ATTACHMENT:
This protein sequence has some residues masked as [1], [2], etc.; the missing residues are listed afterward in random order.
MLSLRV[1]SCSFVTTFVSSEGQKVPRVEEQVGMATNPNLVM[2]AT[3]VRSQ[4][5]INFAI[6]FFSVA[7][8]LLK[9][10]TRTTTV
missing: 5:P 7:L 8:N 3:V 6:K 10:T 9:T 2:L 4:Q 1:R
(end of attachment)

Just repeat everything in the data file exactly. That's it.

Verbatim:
This protein sequence has some residues masked as [1], [2], etc.; the missing residues are listed afterward in random order.
MLSLRV[1]SCSFVTTFVSSEGQKVPRVEEQVGMATNPNLVM[2]AT[3]VRSQ[4][5]INFAI[6]FFSVA[7][8]LLK[9][10]TRTTTV
missing: 5:P 7:L 8:N 3:V 6:K 10:T 9:T 2:L 4:Q 1:R